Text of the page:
You know what Shovel Knight needs? More digging. At least that’s what developers Yacht Club Games and Nitrome (developer of Bomb Chicken) seem to have on their minds with their recent announcement of Shovel Knight Dig, a Shovel Knight spin-off game for the Nintendo Switch, promised to fans early next year.
Unlike the spry jumping of the retro-fied Shovel Knight series, Shovel Knight Dig is only concerned with getting the player as far down as they can get, provided they navigate a litany of gross, underground baddies and survive winding paths. Oh yeah, and there’s a massive, grinding buzzsaw coming from the top of the screen trying to kill you at all times, we forgot to mention that.
In this age of insta-comparisons, Shovel Knight Dig has a pretty direct one. It’s like a cross between Mr Driller and the arcade rogue-like Downwell, but with Shovel Knight characters. If you’ve already played Downwell a lot, or even if you haven’t, it might sound a little deflating if Yacht Club had left the concept at that and called it a day. But play the game for even a few minutes and it’s obvious this title is so much more. It looks grander, it plays bigger, and it’s as hard to put down as it is to get down. We only played it for a little bit, but it’s maybe as addicting as Shovel Knight, proper.
What’s there to say about the story? You are Shovel Knight and you go down into a hole after Drill Knight steals your stuff. Ah, but go one screen to the right before you take the plunge, and there is an added dimension of a shop where you can barter your hard-earned jewels to get power-ups for your upcoming dig (provided you’ve had at least one single play-through to accumulate wealth first). This is the very first clue that “Dig” has a bit of ambition underneath the light expectations of being a spin-off.
The game is a procedurally generated rogue-like, meaning the game randomly generates new screens every time you play it. While “procedurally generated rogue-like” might be the most overused combination of words this decade, it definitely works here. The core mechanics are such that if you get hit six times in a vanilla playthrough, you’re toast, and you lose most of your stuff before you have to start from the top of the hole again. Crucially, the game injects just the right amount of fun into every run.
Can you just button-mash the dig button to the bottom? Of course not. Enemies of all kinds give Shovel Knight problems, including ones he bounces off of, not to mention the dreaded one-hit-death spikes. And arriving at the bottom isn’t a cakewalk, either, given that while the screens are procedurally generated, Shovel Knight will still need to square off against his patented (or in homage?) boss fights.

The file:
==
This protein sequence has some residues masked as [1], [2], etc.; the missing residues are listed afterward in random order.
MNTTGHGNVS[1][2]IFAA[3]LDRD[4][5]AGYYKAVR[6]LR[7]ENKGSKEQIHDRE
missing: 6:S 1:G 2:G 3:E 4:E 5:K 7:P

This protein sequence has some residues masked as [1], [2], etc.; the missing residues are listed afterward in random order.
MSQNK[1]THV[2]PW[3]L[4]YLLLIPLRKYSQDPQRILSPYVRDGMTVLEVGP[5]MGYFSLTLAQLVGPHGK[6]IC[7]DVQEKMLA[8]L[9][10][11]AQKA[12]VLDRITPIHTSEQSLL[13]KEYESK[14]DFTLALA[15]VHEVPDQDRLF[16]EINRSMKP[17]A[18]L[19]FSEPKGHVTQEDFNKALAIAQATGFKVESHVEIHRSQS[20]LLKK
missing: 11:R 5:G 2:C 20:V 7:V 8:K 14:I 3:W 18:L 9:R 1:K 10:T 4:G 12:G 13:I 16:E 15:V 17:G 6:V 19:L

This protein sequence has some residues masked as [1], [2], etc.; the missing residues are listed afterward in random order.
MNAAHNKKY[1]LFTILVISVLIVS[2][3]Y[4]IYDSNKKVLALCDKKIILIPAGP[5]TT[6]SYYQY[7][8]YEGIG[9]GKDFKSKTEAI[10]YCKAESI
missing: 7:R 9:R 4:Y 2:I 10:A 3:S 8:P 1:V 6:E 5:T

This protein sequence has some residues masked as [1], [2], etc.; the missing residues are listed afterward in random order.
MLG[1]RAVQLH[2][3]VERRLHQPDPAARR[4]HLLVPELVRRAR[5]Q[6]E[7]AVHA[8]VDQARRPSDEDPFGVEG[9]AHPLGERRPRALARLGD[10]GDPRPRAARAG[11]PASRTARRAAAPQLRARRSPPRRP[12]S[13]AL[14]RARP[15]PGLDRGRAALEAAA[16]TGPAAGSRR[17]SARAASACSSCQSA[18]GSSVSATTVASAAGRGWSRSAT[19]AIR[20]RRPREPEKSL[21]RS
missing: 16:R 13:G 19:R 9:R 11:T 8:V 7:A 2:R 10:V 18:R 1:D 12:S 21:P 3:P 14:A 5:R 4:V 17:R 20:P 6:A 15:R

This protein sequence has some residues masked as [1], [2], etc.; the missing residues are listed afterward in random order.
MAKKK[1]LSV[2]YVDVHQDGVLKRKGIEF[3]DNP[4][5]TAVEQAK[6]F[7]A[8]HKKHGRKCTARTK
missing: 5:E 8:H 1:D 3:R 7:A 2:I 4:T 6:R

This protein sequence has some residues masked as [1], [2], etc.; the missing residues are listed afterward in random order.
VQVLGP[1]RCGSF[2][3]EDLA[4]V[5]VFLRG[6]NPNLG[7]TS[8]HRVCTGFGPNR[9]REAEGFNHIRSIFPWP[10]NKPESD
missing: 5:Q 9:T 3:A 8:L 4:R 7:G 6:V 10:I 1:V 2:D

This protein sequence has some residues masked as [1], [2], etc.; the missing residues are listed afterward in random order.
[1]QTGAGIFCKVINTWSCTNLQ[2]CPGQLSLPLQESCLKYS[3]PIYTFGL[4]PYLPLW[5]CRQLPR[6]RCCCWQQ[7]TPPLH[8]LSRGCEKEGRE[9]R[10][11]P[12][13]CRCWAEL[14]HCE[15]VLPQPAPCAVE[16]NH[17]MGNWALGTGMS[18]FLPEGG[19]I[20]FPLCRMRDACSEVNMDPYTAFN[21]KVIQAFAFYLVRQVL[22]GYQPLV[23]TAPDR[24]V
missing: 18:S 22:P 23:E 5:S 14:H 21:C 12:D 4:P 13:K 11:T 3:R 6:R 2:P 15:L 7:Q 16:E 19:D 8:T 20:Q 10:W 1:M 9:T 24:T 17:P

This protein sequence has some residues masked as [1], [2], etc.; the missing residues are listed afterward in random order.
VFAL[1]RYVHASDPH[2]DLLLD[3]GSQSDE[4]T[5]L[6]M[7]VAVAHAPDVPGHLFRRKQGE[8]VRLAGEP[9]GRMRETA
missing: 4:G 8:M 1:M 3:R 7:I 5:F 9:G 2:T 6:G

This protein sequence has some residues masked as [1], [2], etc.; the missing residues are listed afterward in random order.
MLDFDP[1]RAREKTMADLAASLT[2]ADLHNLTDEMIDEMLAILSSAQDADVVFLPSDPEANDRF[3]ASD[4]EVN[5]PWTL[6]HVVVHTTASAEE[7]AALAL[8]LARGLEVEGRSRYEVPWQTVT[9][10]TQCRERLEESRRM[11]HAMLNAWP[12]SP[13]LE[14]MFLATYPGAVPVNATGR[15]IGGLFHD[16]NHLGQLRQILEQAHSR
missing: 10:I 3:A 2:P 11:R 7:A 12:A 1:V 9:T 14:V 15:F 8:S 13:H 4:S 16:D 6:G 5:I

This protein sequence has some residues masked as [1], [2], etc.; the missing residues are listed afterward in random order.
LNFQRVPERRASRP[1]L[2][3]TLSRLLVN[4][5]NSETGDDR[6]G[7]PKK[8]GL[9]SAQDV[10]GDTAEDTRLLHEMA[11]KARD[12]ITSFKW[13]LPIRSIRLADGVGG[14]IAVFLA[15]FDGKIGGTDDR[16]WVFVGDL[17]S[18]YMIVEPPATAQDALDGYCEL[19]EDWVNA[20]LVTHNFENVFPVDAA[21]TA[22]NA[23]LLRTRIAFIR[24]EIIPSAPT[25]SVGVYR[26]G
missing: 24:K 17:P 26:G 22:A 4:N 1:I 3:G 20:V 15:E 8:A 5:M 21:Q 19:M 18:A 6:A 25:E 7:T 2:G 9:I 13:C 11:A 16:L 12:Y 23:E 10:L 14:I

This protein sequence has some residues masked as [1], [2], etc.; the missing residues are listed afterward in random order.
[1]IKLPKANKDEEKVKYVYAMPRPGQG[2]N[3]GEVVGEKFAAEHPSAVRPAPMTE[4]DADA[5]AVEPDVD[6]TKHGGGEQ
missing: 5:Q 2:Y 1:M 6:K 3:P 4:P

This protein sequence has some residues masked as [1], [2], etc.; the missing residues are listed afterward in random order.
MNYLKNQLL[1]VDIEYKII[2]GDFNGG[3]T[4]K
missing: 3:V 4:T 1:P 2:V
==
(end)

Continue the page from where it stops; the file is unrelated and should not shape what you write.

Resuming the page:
Of course, the players themselves will often be their biggest source of annihilation; dotted pathways of gems leading to heightened danger are everywhere, as well as three golden spikes per level that, when collected, give you the option of a unique power-up you can hold until you die, or a replenishing to full health (your choice). It’s just that … they’re always in the most dangerous spots. Uh oh.
This element of juicy temptation pairs excellently with the nervous pace of the game. It all stems from that cursed death machine looming overhead. Should you try and dig over to that sparkly crack in the wall, or heed the warning of the shaking screen that’s indicating death’s imminent arrival? It’s up to you.
If you’re a fan of the series, you probably won’t help but notice that the game looks a touch glossier than you’re probably used to. Shovel Knight and all his surroundings are just a smidge rounder, with added pixels that make the Shovel Knight universe look shinier than ever before. It looks exactly how you’d expect the developers of Bomb Chicken to render Shovel Knight, which is to say it’s bouncy, colourful, but still very much carrying two-dimensional sensibilities (we also asked Yacht Club if Bomb Chicken himself was hidden away somewhere in Shovel Knight Dig, but our question was met with silence).
Don’t let the fact that this strange collaboration even exists alter your expectations of Shovel Knight Dig. Yacht Club was proud to tell us that it was, in fact, the one who approached Nitrome to create Shovel Knight Dig, seeing the project as a collaboration that just made sense to them. And after getting our hands on it, we think you’ll dig it, too. Or, sorry – it’s a blast. Dang it. Just trust us, keep Shovel Knight Dig on your radar. It rocks. (Sorry.)